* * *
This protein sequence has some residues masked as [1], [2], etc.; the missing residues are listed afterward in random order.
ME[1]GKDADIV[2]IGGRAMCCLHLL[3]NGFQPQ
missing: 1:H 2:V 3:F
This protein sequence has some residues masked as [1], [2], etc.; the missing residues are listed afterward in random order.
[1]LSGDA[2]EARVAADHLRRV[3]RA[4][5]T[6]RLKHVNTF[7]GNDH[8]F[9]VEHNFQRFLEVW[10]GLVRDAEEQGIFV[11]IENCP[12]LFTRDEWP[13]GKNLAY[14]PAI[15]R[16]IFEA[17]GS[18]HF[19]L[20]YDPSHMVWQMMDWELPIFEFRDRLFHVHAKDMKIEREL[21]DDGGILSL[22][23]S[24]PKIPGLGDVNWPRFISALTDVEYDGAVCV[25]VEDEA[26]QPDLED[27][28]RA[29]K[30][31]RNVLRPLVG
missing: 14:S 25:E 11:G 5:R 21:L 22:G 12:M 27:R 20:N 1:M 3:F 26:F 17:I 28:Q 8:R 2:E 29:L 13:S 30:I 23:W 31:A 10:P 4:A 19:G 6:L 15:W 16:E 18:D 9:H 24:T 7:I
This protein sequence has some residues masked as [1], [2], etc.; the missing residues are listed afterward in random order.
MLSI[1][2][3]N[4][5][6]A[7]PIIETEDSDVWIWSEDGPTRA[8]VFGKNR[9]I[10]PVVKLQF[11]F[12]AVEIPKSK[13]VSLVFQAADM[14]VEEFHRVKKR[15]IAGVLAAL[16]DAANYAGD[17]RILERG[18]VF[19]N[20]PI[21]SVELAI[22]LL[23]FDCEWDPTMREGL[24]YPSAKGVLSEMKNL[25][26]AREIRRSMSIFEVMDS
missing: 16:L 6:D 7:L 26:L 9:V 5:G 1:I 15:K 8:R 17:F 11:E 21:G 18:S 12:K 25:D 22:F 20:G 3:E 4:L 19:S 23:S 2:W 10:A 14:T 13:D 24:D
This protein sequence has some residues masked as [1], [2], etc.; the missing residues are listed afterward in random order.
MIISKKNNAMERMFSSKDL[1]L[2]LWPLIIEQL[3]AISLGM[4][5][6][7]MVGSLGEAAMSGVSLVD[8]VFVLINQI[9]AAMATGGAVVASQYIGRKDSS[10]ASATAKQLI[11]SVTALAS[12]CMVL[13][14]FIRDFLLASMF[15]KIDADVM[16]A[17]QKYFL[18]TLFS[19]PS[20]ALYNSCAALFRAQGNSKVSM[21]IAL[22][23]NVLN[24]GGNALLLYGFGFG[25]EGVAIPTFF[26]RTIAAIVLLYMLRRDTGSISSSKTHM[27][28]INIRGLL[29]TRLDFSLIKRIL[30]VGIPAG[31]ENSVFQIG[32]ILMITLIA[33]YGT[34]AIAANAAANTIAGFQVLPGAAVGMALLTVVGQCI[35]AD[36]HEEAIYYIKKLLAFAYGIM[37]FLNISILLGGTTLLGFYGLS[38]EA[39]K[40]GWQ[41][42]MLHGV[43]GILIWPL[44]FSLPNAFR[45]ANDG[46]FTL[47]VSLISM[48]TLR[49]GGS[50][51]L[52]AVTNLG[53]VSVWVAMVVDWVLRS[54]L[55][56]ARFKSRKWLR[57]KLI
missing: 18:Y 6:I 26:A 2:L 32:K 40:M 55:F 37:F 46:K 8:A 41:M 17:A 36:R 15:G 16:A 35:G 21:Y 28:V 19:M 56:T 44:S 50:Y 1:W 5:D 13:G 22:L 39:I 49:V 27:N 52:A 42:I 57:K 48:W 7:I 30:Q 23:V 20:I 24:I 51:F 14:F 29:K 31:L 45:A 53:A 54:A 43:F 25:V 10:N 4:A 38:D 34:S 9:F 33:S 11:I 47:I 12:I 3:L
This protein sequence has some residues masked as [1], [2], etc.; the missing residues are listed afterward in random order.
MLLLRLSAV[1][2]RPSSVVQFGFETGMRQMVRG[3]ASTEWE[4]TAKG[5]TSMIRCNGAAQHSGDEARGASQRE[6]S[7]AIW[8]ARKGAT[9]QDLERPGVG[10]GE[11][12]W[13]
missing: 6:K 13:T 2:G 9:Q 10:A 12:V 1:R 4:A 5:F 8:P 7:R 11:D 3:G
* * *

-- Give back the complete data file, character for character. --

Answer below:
This protein sequence has some residues masked as [1], [2], etc.; the missing residues are listed afterward in random order.
ME[1]GKDADIV[2]IGGRAMCCLHLL[3]NGFQPQ
missing: 1:H 2:V 3:F
This protein sequence has some residues masked as [1], [2], etc.; the missing residues are listed afterward in random order.
[1]LSGDA[2]EARVAADHLRRV[3]RA[4][5]T[6]RLKHVNTF[7]GNDH[8]F[9]VEHNFQRFLEVW[10]GLVRDAEEQGIFV[11]IENCP[12]LFTRDEWP[13]GKNLAY[14]PAI[15]R[16]IFEA[17]GS[18]HF[19]L[20]YDPSHMVWQMMDWELPIFEFRDRLFHVHAKDMKIEREL[21]DDGGILSL[22][23]S[24]PKIPGLGDVNWPRFISALTDVEYDGAVCV[25]VEDEA[26]QPDLED[27][28]RA[29]K[30][31]RNVLRPLVG
missing: 14:S 25:E 11:G 5:R 21:L 22:G 12:M 27:R 20:N 1:M 3:F 26:F 17:I 28:Q 8:R 2:E 29:L 13:S 30:I 23:W 31:A 10:P 4:A 19:G 6:L 15:W 16:E 18:D 9:H 24:T 7:I
This protein sequence has some residues masked as [1], [2], etc.; the missing residues are listed afterward in random order.
MLSI[1][2][3]N[4][5][6]A[7]PIIETEDSDVWIWSEDGPTRA[8]VFGKNR[9]I[10]PVVKLQF[11]F[12]AVEIPKSK[13]VSLVFQAADM[14]VEEFHRVKKR[15]IAGVLAAL[16]DAANYAGD[17]RILERG[18]VF[19]N[20]PI[21]SVELAI[22]LL[23]FDCEWDPTMREGL[24]YPSAKGVLSEMKNL[25][26]AREIRRSMSIFEVMDS
missing: 16:L 6:D 7:L 26:L 9:V 5:G 1:I 15:K 8:R 17:F 11:E 21:G 18:S 12:K 25:D 22:F 20:G 3:E 4:L 19:S 23:S 2:W 10:A 14:T 13:D 24:D
This protein sequence has some residues masked as [1], [2], etc.; the missing residues are listed afterward in random order.
MIISKKNNAMERMFSSKDL[1]L[2]LWPLIIEQL[3]AISLGM[4][5][6][7]MVGSLGEAAMSGVSLVD[8]VFVLINQI[9]AAMATGGAVVASQYIGRKDSS[10]ASATAKQLI[11]SVTALAS[12]CMVL[13][14]FIRDFLLASMF[15]KIDADVM[16]A[17]QKYFL[18]TLFS[19]PS[20]ALYNSCAALFRAQGNSKVSM[21]IAL[22][23]NVLN[24]GGNALLLYGFGFG[25]EGVAIPTFF[26]RTIAAIVLLYMLRRDTGSISSSKTHM[27][28]INIRGLL[29]TRLDFSLIKRIL[30]VGIPAG[31]ENSVFQIG[32]ILMITLIA[33]YGT[34]AIAANAAANTIAGFQVLPGAAVGMALLTVVGQCI[35]AD[36]HEEAIYYIKKLLAFAYGIM[37]FLNISILLGGTTLLGFYGLS[38]EA[39]K[40]GWQ[41][42]MLHGV[43]GILIWPL[44]FSLPNAFR[45]ANDG[46]FTL[47]VSLISM[48]TLR[49]GGS[50][51]L[52]AVTNLG[53]VSVWVAMVVDWVLRS[54]L[55][56]ARFKSRKWLR[57]KLI
missing: 18:Y 6:I 26:A 2:L 32:K 40:M 55:F 37:F 46:K 8:A 41:M 17:A 36:R 15:G 16:A 35:G 21:Y 28:V 19:M 56:T 44:S 50:Y 1:W 5:D 13:G 22:L 39:I 49:V 27:N 52:A 42:I 57:K 48:W 7:I 30:Q 23:V 20:I 24:I 51:F 14:F 29:K 31:L 45:A 53:A 54:A 43:F 25:V 10:N 4:A 38:D 34:S 9:F 33:S 11:I 47:I 12:I 3:L
This protein sequence has some residues masked as [1], [2], etc.; the missing residues are listed afterward in random order.
MLLLRLSAV[1][2]RPSSVVQFGFETGMRQMVRG[3]ASTEWE[4]TAKG[5]TSMIRCNGAAQHSGDEARGASQRE[6]S[7]AIW[8]ARKGAT[9]QDLERPGVG[10]GE[11][12]W[13]
missing: 6:K 13:T 2:G 9:Q 10:A 12:V 1:R 4:A 5:F 8:P 7:R 11:D 3:G